The African Sound of Minas Gerais
A voice that certainly deserves more international attention is the one of Sérgio Correia dos Santos (1956). Born in Varginha, a city in the southwest of the state Minas Gerais, the singer, guitarist, composer and arranger built up a respectable reputation among both music lovers and critics. His career followed a natural flow when Sérgio Santos’ musical expression silently evolved towards the unavoidable African influences in Brazilian music. Those influences are in general plentiful but on this disc, Sérgio focuses on the Congado, a religious Afro-Brazilian congregation of (mainly) Bantu slaves, gathered in the Brotherhoods of Our Lady of the Rosary. Their music is based on typical percussion instruments like the “caixas de congado,” cylindrical shaped drums and the more harmonically supportive patangome. At moments the music and voice on Iô Sô remind a bit about the early days of Minas Gerais’ own icon: Milton Nascimento. Not completely surprising if you consider that Sérgio debuted on Milton’s Missa dos Quilombos (1982). It marked the beginning of a promising career, especially when Sérgio met the renowned poet Paulo César Pinheiro in the early 1990s. Ever since, the musical partners can refer to a repertoire of about two hundred songs.
Paulo César Pinheiro (Rio de Janeiro, 1949) worked with some of the greatest artists in Brazil, like AC Jobim, Dori Caymmi and Edu Lobo. But this partnership with Sérgio Santos may well be the one he feels most comfortable with.
The composer Sérgio Santos pays respect to the Brazilian cultural heritage while at the same time he has the talent to pick out the right musicians who generously enjoy the freedom to contribute to the sound of the CD. Among the featured musicians on Iô Sô we hear the wonderful André Mehmari on piano. His playful jazzy point of view gives the music a deeper aspect, complemented by the melodic bass lines from Rodolfo Stroeter. Also flutist Andrea Ernest Dias plays a dominant role in coloring the atmosphere of Minas Gerais. Percussionists are Sérgio Silva on the more traditional percussion instruments and star percussionist Marcos Suzano.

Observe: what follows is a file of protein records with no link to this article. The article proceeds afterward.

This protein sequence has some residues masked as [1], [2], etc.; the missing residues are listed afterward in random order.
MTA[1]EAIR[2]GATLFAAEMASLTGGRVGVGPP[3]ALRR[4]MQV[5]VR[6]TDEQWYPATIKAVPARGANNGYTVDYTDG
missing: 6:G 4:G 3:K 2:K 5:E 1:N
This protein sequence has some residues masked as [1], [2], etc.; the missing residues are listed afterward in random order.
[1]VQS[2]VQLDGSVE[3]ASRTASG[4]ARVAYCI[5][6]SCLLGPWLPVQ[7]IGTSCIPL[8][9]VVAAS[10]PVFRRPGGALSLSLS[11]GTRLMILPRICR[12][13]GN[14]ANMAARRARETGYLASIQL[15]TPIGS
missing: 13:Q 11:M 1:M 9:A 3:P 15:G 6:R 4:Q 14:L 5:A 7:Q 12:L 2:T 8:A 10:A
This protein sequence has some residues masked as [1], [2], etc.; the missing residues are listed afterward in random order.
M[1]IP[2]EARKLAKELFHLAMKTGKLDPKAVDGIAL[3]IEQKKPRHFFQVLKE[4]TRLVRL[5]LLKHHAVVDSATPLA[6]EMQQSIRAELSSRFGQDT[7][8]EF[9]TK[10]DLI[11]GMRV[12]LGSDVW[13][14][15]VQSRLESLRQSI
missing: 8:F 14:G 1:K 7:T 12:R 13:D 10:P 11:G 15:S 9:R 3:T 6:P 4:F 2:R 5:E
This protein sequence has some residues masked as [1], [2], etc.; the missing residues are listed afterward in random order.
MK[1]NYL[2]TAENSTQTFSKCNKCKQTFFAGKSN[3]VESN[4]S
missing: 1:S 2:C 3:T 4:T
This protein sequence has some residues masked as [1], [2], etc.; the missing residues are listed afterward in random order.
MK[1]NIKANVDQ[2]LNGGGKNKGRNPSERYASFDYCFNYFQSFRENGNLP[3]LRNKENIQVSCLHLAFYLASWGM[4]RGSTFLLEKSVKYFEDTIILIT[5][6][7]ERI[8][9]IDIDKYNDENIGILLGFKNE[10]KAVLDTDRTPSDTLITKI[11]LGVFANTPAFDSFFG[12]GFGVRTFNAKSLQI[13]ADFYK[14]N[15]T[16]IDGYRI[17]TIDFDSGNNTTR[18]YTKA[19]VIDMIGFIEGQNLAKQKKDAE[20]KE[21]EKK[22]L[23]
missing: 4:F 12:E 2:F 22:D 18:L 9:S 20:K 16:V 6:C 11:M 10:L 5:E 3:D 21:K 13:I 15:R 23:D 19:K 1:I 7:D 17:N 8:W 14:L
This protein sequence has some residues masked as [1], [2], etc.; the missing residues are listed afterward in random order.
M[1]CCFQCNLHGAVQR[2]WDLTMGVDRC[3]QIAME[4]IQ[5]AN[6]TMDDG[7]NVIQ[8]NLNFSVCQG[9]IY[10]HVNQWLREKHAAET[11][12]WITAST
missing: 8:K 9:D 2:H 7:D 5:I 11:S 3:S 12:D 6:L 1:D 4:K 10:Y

The album opens in a most beautiful, almost religious way. “Abertura” and “Senhora do Rosário” put the accents on the Congado. “Abertura” celebrates the participation of Dori Caymmi’s voice. He’s also present on a duet with Sérgio, the breathtaking “Toada Cabocla.” “Senhora do Rosário” is of an exceptional and timeless beauty. Andrea Ernest Dias on flutes and the playful piano of André Mehmari accompany against a devoted percussion. Together with the modest bass lines, the functional acoustic guitar and the gifted voice, this song shamelessly leans towards perfection. The music sounds as if all elements fit together in a natural way. Another noticeable guest is singer Joyce, who lends her recognizable voice on “A Caixa Bateu.”
Each track on the album is dominated by the air of Minas Gerais and the Congado; the rhythms leave no doubt about that. This album is a gem, full of shining sides, and it sounds timeless like a genuine classic. On acoustic guitar, with his perfect voice, the honest compositions and his refined taste, Sérgio Santos should be able to place himself among the great names in Brazilian music. Let’s wait and see…
You can learn more about Sérgio and hear his music at his web site.
Biscoito Fino BF 698 (2007)
All tracks by Sérgio Santos, except where noted.
- Senhora do Rosário
- Marimba (Sérgio Santos – Paulo César Pinheiro)
- A Caixa Bateu
- Iô Sô
- Carreiro de São Thiago (Sérgio Santos – Paulo César Pinheiro)
- Falange (Sérgio Santos – Paulo César Pinheiro)
- Toada Cabocla (Sérgio Santos – Paulo César Pinheiro)
- Congadeiro (Sérgio Santos – Paulo César Pinheiro)
- Gunga do Tizumba